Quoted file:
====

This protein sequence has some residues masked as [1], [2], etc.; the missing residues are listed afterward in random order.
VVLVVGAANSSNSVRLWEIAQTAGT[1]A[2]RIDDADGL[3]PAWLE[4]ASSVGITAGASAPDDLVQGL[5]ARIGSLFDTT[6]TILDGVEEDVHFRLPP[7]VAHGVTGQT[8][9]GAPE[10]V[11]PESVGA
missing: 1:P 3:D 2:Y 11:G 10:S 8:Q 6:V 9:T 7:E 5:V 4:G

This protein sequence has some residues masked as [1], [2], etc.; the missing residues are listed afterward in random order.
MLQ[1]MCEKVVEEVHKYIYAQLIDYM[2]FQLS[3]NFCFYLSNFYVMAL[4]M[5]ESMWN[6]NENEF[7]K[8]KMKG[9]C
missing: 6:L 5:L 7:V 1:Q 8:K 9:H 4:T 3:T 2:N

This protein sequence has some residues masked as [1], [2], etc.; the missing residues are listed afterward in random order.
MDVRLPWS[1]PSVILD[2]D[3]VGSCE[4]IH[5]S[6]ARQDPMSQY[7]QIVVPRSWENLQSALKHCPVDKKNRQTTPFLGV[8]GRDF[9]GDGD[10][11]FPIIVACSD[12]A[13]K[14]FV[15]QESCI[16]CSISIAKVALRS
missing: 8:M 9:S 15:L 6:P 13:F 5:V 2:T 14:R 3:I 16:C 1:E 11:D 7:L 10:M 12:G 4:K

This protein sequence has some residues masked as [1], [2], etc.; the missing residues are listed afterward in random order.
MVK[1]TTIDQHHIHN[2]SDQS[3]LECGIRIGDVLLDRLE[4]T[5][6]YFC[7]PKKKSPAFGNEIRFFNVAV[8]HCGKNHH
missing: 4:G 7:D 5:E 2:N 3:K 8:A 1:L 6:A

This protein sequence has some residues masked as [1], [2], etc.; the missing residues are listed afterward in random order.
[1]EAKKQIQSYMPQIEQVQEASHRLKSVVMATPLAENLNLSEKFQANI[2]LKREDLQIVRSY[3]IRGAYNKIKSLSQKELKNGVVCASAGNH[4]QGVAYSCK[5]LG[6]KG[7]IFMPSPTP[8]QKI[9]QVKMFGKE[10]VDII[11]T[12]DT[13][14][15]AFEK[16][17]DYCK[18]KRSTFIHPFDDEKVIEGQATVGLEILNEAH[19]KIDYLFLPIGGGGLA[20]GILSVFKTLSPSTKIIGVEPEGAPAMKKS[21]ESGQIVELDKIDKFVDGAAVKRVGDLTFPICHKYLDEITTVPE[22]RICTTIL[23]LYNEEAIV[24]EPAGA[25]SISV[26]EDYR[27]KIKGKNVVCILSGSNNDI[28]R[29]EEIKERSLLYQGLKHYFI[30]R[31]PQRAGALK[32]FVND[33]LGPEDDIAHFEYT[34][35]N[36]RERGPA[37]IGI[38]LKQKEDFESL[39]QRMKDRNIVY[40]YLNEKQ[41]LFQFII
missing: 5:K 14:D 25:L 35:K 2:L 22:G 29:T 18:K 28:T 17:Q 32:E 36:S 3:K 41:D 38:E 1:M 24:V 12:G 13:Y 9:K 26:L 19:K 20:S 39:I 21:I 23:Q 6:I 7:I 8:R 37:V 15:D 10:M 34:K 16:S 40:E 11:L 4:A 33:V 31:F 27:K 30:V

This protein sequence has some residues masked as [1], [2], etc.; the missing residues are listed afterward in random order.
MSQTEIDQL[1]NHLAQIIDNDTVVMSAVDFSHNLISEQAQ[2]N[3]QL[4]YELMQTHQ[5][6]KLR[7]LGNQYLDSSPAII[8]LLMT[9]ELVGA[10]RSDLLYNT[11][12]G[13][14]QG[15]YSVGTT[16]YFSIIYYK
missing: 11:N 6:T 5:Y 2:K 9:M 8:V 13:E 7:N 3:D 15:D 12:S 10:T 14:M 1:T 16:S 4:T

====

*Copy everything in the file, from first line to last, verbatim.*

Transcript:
This protein sequence has some residues masked as [1], [2], etc.; the missing residues are listed afterward in random order.
VVLVVGAANSSNSVRLWEIAQTAGT[1]A[2]RIDDADGL[3]PAWLE[4]ASSVGITAGASAPDDLVQGL[5]ARIGSLFDTT[6]TILDGVEEDVHFRLPP[7]VAHGVTGQT[8][9]GAPE[10]V[11]PESVGA
missing: 1:P 3:D 2:Y 11:G 10:S 8:Q 6:V 9:T 7:E 5:V 4:G

This protein sequence has some residues masked as [1], [2], etc.; the missing residues are listed afterward in random order.
MLQ[1]MCEKVVEEVHKYIYAQLIDYM[2]FQLS[3]NFCFYLSNFYVMAL[4]M[5]ESMWN[6]NENEF[7]K[8]KMKG[9]C
missing: 6:L 5:L 7:V 1:Q 8:K 9:H 4:T 3:T 2:N

This protein sequence has some residues masked as [1], [2], etc.; the missing residues are listed afterward in random order.
MDVRLPWS[1]PSVILD[2]D[3]VGSCE[4]IH[5]S[6]ARQDPMSQY[7]QIVVPRSWENLQSALKHCPVDKKNRQTTPFLGV[8]GRDF[9]GDGD[10][11]FPIIVACSD[12]A[13]K[14]FV[15]QESCI[16]CSISIAKVALRS
missing: 8:M 9:S 15:L 6:P 13:F 5:V 2:T 14:R 3:I 16:C 1:E 11:D 7:L 10:M 12:G 4:K

This protein sequence has some residues masked as [1], [2], etc.; the missing residues are listed afterward in random order.
MVK[1]TTIDQHHIHN[2]SDQS[3]LECGIRIGDVLLDRLE[4]T[5][6]YFC[7]PKKKSPAFGNEIRFFNVAV[8]HCGKNHH
missing: 4:G 7:D 5:E 2:N 3:K 8:A 1:L 6:A

This protein sequence has some residues masked as [1], [2], etc.; the missing residues are listed afterward in random order.
[1]EAKKQIQSYMPQIEQVQEASHRLKSVVMATPLAENLNLSEKFQANI[2]LKREDLQIVRSY[3]IRGAYNKIKSLSQKELKNGVVCASAGNH[4]QGVAYSCK[5]LG[6]KG[7]IFMPSPTP[8]QKI[9]QVKMFGKE[10]VDII[11]T[12]DT[13][14][15]AFEK[16][17]DYCK[18]KRSTFIHPFDDEKVIEGQATVGLEILNEAH[19]KIDYLFLPIGGGGLA[20]GILSVFKTLSPSTKIIGVEPEGAPAMKKS[21]ESGQIVELDKIDKFVDGAAVKRVGDLTFPICHKYLDEITTVPE[22]RICTTIL[23]LYNEEAIV[24]EPAGA[25]SISV[26]EDYR[27]KIKGKNVVCILSGSNNDI[28]R[29]EEIKERSLLYQGLKHYFI[30]R[31]PQRAGALK[32]FVND[33]LGPEDDIAHFEYT[34][35]N[36]RERGPA[37]IGI[38]LKQKEDFESL[39]QRMKDRNIVY[40]YLNEKQ[41]LFQFII
missing: 5:K 14:D 25:L 35:K 2:L 22:G 29:T 18:K 28:T 17:Q 32:E 36:S 3:K 41:D 38:E 1:M 24:V 12:G 13:Y 9:K 26:L 19:K 20:S 39:I 21:I 23:Q 6:I 7:I 8:R 37:V 15:D 10:M 34:K 16:S 40:E 11:L 4:A 33:V 31:F 27:K 30:V

This protein sequence has some residues masked as [1], [2], etc.; the missing residues are listed afterward in random order.
MSQTEIDQL[1]NHLAQIIDNDTVVMSAVDFSHNLISEQAQ[2]N[3]QL[4]YELMQTHQ[5][6]KLR[7]LGNQYLDSSPAII[8]LLMT[9]ELVGA[10]RSDLLYNT[11][12]G[13][14]QG[15]YSVGTT[16]YFSIIYYK
missing: 11:N 6:T 5:Y 2:K 9:M 8:V 13:E 7:N 3:D 15:D 12:S 10:T 14:M 1:T 16:S 4:T